First, I want to thank all of you for your kindnesses: your emails, messages, and virtual hugs helped me more than I can ever tell you. We may never meet face-to-face, but we are truly friends.
Second, I want to publicly acknowledge my daughter Katharine. Those first weeks were horribly chaotic, and her help as the "communications hub" was invaluable. Some of you were in touch with her, so you know just how crucial her help was to me.
This is shaping up to be... a peculiar year. Beyond the emotional angst is the uncertainty. Suddenly finding myself caught between two countries (each of whom seems to want to grab a big chunk of what we saved but skip out on providing any kind of retirement income) I'm beginning to suspect I may be forced into making a choice.
Well, we do what we can, when we can, ain't? The compass needle is wavering back and forth, but I have faith that eventually it will point north.
Today is one of those dreadful anniversaries, and this is what's been running through my mind:
Some twenty years ago I worked in the call center of a major bank. The twinned concepts of "banking" plus "24 / 7 call center" were relatively new at the time, and we didn't have the restrictions and rigid job-performance directives that call centers have now.
During the traditional banking hours on Monday through Friday we were indeed busy. Often there were scarcely a few seconds between calls.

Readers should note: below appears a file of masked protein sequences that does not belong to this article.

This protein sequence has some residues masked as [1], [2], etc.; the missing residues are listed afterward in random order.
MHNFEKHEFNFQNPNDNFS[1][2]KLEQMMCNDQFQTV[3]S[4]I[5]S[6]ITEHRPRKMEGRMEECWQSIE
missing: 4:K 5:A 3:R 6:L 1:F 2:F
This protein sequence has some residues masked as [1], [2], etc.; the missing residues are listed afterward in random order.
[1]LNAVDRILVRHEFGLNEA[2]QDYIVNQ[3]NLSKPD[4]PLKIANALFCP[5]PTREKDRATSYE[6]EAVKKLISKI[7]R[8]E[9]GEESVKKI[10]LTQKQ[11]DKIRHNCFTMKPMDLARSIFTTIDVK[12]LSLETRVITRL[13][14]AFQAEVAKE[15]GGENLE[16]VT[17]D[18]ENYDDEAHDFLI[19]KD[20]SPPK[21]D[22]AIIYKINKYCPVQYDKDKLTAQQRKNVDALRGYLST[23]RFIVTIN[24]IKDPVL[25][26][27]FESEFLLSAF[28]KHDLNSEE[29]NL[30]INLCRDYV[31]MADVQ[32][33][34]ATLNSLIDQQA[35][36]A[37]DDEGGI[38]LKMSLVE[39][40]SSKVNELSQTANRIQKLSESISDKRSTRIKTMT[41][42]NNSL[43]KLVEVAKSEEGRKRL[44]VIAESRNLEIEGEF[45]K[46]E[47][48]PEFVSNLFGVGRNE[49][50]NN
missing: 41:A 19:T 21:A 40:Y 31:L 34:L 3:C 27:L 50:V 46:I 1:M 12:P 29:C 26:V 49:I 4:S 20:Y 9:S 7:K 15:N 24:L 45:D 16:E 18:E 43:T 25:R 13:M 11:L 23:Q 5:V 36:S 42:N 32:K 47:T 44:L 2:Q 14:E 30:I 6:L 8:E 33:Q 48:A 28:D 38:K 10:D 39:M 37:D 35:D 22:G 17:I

But by late afternoon and in the evenings, as well as on weekends and holidays, the calls were fewer and there was more time to have a little non-bank conversation.
Even after all these years there are some customers I still remember --a retired professor who travelled all over the world to attend operas… an elderly Greek immigrant in his 70s who travelled back to "the old country" to escort his new wife – also in her 70s - to America… the Scottish woman who sounded like Mrs Doubtfire.
One of my favorite customers was Mrs R---. The first time I happened to take her call she was checking on their retirement pensions. She had a charming, almost lilting accent, and I took a chance, doing something I very rarely did. I asked her "Parlez-vous francais, madame?"
(Now, I'm not showing off. I studied French for years, in junior high and high school and for two years at college. After all that, what do I know? I can say "Where is the bathroom?" and "Help me!" and "la plume de ma tante." I can also sing – badly – most verses of "Alouette." That’s it. Oh, and "Parlez-vous francais?")
Mrs R--- was off and running. I got little of that first conversation, but she discovered that my "baby French" was just about enough for us to engage in a bit of small talk amongst bank business.
She seldom called in more than every few weeks, but she got into the habit of asking to be transferred to me if I was on duty. I always enjoyed talking to her, and in those brief conversations I learned she was a French war bride, that her American husband had been an interpreter for the army and had been stationed in France after the liberation. Her brother was working with the Americans and had introduced them.